There’s a lot more dense housing in Duluth than Big Lake… And a sizable university… (St. Cloud too, now that I think about it, funny that). This would be a high (ish) speed amtrak service competing with jefferson lines (or with the prospect of sitting in traffic on 35), not an unfinished commuter line to nowhere that runs no trains. Also 80% federal funded…

    2. Steven Pfeiffer

      Northstar is a collosal failure because Republicans in the Minnesota Legislature stopped the project at it’s halfway point in Big Lake rather than it’s intended endpoint in St Cloud. It ” failed” because it was deliberately sabotaged.

  5. Eric J Scott

    First off, once you get to Duluth, is everyone expected to rent a car and/or Uber? Going “up north” means different destinations and agendas to everyone. Can’t take the boat or trailer on a train. Facts are that the rails are best for shipping freight and large scale items. There’s a reason passenger rail was eliminated, and all the nostalgia in the world, isn’t going to bring it back.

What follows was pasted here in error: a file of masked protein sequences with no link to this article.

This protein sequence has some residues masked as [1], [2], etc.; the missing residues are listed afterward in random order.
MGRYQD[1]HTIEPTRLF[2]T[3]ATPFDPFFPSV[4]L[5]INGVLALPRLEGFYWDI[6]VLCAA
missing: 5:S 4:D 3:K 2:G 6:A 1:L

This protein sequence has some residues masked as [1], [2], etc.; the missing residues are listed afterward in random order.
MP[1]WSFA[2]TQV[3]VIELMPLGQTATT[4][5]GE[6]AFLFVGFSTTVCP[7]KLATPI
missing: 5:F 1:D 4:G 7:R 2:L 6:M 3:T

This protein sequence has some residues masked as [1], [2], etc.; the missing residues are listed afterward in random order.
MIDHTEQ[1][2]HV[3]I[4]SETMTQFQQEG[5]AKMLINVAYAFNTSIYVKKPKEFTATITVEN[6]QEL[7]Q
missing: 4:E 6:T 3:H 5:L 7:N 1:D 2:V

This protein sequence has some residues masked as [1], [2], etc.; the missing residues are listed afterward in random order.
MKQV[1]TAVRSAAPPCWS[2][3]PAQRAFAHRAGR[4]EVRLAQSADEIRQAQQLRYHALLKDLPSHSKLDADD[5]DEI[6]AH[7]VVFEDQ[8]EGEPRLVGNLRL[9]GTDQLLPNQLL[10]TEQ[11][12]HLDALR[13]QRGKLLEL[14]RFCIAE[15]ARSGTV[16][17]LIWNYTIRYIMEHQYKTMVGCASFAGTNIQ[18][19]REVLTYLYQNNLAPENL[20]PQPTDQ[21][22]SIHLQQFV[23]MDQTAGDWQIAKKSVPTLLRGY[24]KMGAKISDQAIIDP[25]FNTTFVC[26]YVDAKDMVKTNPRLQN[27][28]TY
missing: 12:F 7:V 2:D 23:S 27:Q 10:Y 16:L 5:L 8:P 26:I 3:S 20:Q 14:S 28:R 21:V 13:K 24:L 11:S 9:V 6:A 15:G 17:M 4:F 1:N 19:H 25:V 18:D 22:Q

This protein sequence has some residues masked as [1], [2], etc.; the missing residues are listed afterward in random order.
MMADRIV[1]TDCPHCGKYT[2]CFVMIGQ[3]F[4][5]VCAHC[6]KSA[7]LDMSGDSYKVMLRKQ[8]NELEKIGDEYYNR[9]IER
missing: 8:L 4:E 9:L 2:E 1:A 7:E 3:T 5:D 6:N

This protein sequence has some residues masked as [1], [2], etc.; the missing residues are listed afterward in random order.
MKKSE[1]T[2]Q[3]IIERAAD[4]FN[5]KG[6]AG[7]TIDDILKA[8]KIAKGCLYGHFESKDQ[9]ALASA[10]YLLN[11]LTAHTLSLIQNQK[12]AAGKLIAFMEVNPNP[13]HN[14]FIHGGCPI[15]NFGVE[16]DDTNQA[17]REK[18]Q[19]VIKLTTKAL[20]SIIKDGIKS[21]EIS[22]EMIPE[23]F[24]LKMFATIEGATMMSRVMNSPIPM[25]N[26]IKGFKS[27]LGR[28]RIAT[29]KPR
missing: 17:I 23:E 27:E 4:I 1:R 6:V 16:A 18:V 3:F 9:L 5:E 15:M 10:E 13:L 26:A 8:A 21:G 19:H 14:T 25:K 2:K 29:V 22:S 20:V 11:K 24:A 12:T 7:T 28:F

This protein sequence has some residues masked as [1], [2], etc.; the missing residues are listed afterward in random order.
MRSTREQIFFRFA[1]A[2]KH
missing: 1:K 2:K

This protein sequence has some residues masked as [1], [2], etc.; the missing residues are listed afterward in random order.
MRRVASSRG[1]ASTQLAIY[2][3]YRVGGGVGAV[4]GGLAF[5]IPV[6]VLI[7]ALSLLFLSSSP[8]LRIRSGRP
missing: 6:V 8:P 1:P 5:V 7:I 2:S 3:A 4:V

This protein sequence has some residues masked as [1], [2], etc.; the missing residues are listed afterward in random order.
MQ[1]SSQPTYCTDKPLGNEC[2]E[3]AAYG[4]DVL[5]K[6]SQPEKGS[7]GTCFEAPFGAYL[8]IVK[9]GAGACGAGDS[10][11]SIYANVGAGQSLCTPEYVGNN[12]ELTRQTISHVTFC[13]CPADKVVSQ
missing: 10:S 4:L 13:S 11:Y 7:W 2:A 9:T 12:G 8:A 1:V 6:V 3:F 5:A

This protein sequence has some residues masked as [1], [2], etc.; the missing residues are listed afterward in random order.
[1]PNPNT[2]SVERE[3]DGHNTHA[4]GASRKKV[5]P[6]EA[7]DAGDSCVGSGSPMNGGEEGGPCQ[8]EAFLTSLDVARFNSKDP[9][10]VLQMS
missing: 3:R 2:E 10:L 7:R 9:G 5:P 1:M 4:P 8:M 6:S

1. Tim Marino

      Not every trip will be served by this train. But many will. There is a whole transit system in Duluth, that while not as expansive as it should be still serves the region well. If your not served by that, others will bring their bikes on the train. Or have a friend up there who can pick them up, or they can get an Uber.

      If your going farther up north it probably makes sense to drive. But for many people they can be served in other ways, which will free up roadway capacity for those who have to drive.

      1. Clark

        Exactly! It only needs to work for a fraction of a percent of the billions of trips made in the corridor each year for the trains to be jam packed, even less to meet expectations.

        1. Petr

          Billions? Even at 1 billion trips per year, that’s 2.7 million per day, or roughly half the state population. You’re a couple orders of magnitude off.